This post is a part of A-Z Challenge for bloggers, that takes place every year in the month of April. Bloggers take part in this challenge for self improvement and to overcome the “writer’s block”. Each one of us writes one article everyday, starting from the alphabet ‘A’, right up to ‘Z’. My theme for this year’s challenge is – mind-blowing facts and theories.
It took me really longgg typing this one down as I kept yawning the entire time! Although yawning is something everybody does, including animals, yet no particular physiological significance has been associated with it! Yes, for something we do multiple times a day, we basically don’t know why are we doing it! There are just theories claimed by researchers which prove to be true in some cases. Let’s look at a few of these theories that may cause us to yawn.
Drowsiness and Boredom: Ever felt the urge to open your mouth wide and just release that feeling of exhaustion right in the middle of a meeting or an important lecture? (stop yawning right at the start of my article now!) Well, boredom and drowsiness are commonly held notions associated with yawning. However, yawning is not a sign of sleepiness or boredom, but actually is a reflex induced by the brain to wake us up or make us more alert. Some hormones are released that briefly increase the heart rate. So, basically, it’s the body’s attempt to keep us awake.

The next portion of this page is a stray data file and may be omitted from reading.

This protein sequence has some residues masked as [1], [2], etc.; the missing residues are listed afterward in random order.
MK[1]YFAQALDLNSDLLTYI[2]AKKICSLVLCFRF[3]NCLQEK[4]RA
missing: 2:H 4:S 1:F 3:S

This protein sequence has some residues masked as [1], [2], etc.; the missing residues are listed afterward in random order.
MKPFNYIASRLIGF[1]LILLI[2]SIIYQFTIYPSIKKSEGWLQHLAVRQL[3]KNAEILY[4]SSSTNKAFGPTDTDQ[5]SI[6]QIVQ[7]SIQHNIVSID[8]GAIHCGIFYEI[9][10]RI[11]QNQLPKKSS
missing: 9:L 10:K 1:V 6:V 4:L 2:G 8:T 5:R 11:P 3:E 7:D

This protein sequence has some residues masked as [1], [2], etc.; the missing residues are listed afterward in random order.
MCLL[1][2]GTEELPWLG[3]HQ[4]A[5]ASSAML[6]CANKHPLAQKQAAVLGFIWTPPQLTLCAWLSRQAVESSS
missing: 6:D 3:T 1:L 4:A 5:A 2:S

Regulate the brain temperature: The theory of boredom or drowsiness was shunned when recently another physiological function of yawning was proposed, i.e, it regulates the temperature of the brain. Yawning is believed to probably cool down the brain when its temperature increases.
Contagious Effect: On the other hand, some believe yawning as just a contagious effect. It is said to correlate with empathetic skills in healthy humans. So, when we see someone else yawn or just hear the word ‘yawn’, the networks in our brain responsible for empathy and social skills are activated! So, now you know how to gauge if a person is empathetic or not. Just yawn in front of them!
Lack of Oxygen: Other commonly believed theory associated with yawning is that it is triggered when oxygen levels decrease and carbon dioxide concentration rise in our brain or blood stream. Yawning is thought to remove “bad air” from the lungs and increase Oxygen circulation in the brain.
Despite all these convincing theories, scientists haven’t yet confirmed the true biological function of a yawn!